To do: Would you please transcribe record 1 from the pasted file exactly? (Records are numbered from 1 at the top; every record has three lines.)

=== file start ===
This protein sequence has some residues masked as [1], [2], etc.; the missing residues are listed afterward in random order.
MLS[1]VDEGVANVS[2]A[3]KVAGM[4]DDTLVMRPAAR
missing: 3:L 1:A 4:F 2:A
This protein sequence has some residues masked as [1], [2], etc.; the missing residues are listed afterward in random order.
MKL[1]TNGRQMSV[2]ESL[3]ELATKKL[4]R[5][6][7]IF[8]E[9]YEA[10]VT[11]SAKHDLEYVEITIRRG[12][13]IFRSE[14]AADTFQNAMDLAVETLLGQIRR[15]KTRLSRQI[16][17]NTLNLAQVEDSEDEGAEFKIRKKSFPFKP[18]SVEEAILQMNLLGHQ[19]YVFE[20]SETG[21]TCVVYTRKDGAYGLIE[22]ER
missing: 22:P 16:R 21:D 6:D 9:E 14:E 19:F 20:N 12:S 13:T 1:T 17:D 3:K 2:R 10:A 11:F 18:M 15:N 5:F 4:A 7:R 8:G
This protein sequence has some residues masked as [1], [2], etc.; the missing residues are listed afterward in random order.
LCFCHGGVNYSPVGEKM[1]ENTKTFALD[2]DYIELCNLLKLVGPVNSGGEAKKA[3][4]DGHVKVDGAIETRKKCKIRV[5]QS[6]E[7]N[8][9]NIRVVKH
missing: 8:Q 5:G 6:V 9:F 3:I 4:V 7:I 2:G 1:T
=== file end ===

This protein sequence has some residues masked as [1], [2], etc.; the missing residues are listed afterward in random order.
MLS[1]VDEGVANVS[2]A[3]KVAGM[4]DDTLVMRPAAR
missing: 3:L 1:A 4:F 2:A